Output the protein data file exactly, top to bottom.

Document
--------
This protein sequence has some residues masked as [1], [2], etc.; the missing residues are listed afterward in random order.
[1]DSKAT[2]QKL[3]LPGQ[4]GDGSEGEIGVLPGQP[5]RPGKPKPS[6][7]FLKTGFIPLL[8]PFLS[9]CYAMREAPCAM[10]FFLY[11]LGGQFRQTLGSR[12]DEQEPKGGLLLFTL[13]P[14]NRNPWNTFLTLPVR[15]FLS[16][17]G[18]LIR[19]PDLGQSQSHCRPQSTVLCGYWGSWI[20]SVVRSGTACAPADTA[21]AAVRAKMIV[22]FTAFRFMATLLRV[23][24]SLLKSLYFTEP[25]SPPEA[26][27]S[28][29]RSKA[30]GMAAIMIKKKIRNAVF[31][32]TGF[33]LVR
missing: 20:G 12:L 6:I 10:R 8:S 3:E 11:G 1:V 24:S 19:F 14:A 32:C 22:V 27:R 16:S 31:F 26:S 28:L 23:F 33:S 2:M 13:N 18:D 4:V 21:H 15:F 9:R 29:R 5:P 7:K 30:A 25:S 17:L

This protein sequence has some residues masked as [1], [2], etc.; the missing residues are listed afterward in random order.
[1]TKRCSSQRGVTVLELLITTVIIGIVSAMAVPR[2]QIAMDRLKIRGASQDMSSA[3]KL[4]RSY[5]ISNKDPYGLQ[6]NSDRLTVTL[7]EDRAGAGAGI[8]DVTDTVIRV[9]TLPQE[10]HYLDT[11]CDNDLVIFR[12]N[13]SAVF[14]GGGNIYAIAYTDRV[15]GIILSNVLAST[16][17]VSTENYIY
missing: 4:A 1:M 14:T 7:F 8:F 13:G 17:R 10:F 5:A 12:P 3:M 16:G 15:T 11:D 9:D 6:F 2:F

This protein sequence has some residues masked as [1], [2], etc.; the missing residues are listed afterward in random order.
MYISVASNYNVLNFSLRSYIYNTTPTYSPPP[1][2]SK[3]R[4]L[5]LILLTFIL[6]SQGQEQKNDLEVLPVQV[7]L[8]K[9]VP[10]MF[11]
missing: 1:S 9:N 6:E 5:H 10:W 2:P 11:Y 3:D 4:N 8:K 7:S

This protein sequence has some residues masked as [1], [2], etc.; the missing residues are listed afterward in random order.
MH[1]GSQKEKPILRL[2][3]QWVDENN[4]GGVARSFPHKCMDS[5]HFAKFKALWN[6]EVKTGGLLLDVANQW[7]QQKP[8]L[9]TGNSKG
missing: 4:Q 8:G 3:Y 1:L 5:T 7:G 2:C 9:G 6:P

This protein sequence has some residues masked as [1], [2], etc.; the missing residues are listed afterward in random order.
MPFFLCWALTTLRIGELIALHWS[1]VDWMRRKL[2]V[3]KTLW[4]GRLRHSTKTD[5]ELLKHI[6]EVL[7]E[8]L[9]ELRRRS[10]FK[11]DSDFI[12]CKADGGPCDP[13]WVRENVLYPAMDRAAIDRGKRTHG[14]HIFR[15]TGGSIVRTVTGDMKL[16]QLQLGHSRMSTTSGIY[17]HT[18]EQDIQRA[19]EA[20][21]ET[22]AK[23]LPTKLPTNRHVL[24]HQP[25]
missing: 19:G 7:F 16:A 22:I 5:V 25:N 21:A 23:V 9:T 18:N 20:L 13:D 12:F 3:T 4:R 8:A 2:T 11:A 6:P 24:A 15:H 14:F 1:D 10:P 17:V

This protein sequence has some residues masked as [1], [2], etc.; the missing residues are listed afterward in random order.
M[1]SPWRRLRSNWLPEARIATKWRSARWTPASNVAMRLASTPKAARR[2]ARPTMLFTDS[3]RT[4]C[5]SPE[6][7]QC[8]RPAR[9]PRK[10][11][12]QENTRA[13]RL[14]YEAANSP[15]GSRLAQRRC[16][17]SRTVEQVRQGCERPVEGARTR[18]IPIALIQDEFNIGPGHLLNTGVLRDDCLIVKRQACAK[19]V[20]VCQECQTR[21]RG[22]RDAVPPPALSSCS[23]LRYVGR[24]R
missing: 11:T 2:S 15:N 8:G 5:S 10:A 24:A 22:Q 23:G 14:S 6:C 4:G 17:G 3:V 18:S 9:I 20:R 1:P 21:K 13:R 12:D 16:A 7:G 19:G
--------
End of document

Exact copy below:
This protein sequence has some residues masked as [1], [2], etc.; the missing residues are listed afterward in random order.
[1]DSKAT[2]QKL[3]LPGQ[4]GDGSEGEIGVLPGQP[5]RPGKPKPS[6][7]FLKTGFIPLL[8]PFLS[9]CYAMREAPCAM[10]FFLY[11]LGGQFRQTLGSR[12]DEQEPKGGLLLFTL[13]P[14]NRNPWNTFLTLPVR[15]FLS[16][17]G[18]LIR[19]PDLGQSQSHCRPQSTVLCGYWGSWI[20]SVVRSGTACAPADTA[21]AAVRAKMIV[22]FTAFRFMATLLRV[23][24]SLLKSLYFTEP[25]SPPEA[26][27]S[28][29]RSKA[30]GMAAIMIKKKIRNAVF[31][32]TGF[33]LVR
missing: 20:G 12:L 6:I 10:R 8:S 3:E 11:G 1:V 24:S 19:F 14:A 32:C 22:V 27:R 16:S 31:F 26:S 28:L 23:F 33:S 2:M 13:N 18:D 4:V 21:H 15:F 9:R 29:R 5:P 7:K 30:A 25:S 17:L

This protein sequence has some residues masked as [1], [2], etc.; the missing residues are listed afterward in random order.
[1]TKRCSSQRGVTVLELLITTVIIGIVSAMAVPR[2]QIAMDRLKIRGASQDMSSA[3]KL[4]RSY[5]ISNKDPYGLQ[6]NSDRLTVTL[7]EDRAGAGAGI[8]DVTDTVIRV[9]TLPQE[10]HYLDT[11]CDNDLVIFR[12]N[13]SAVF[14]GGGNIYAIAYTDRV[15]GIILSNVLAST[16][17]VSTENYIY
missing: 4:A 1:M 14:T 7:F 8:F 13:G 17:R 10:F 5:A 12:P 3:M 16:G 15:T 11:D 9:D 6:F 2:F

This protein sequence has some residues masked as [1], [2], etc.; the missing residues are listed afterward in random order.
MYISVASNYNVLNFSLRSYIYNTTPTYSPPP[1][2]SK[3]R[4]L[5]LILLTFIL[6]SQGQEQKNDLEVLPVQV[7]L[8]K[9]VP[10]MF[11]
missing: 1:S 9:N 6:E 5:H 10:W 2:P 11:Y 3:D 4:N 8:K 7:S

This protein sequence has some residues masked as [1], [2], etc.; the missing residues are listed afterward in random order.
MH[1]GSQKEKPILRL[2][3]QWVDENN[4]GGVARSFPHKCMDS[5]HFAKFKALWN[6]EVKTGGLLLDVANQW[7]QQKP[8]L[9]TGNSKG
missing: 4:Q 8:G 3:Y 1:L 5:T 7:G 2:C 9:G 6:P

This protein sequence has some residues masked as [1], [2], etc.; the missing residues are listed afterward in random order.
MPFFLCWALTTLRIGELIALHWS[1]VDWMRRKL[2]V[3]KTLW[4]GRLRHSTKTD[5]ELLKHI[6]EVL[7]E[8]L[9]ELRRRS[10]FK[11]DSDFI[12]CKADGGPCDP[13]WVRENVLYPAMDRAAIDRGKRTHG[14]HIFR[15]TGGSIVRTVTGDMKL[16]QLQLGHSRMSTTSGIY[17]HT[18]EQDIQRA[19]EA[20][21]ET[22]AK[23]LPTKLPTNRHVL[24]HQP[25]
missing: 19:G 7:F 16:A 22:I 5:V 25:N 21:A 23:V 9:T 18:N 20:L 13:D 12:F 3:T 4:R 8:A 2:T 11:A 6:P 24:A 15:H 14:F 1:D 10:P 17:V

This protein sequence has some residues masked as [1], [2], etc.; the missing residues are listed afterward in random order.
M[1]SPWRRLRSNWLPEARIATKWRSARWTPASNVAMRLASTPKAARR[2]ARPTMLFTDS[3]RT[4]C[5]SPE[6][7]QC[8]RPAR[9]PRK[10][11][12]QENTRA[13]RL[14]YEAANSP[15]GSRLAQRRC[16][17]SRTVEQVRQGCERPVEGARTR[18]IPIALIQDEFNIGPGHLLNTGVLRDDCLIVKRQACAK[19]V[20]VCQECQTR[21]RG[22]RDAVPPPALSSCS[23]LRYVGR[24]R
missing: 11:T 2:S 15:N 8:G 5:S 10:A 24:A 22:Q 23:G 14:S 6:C 4:G 17:G 3:V 18:S 9:I 20:R 1:P 21:K 13:R 12:D 16:A 7:G 19:G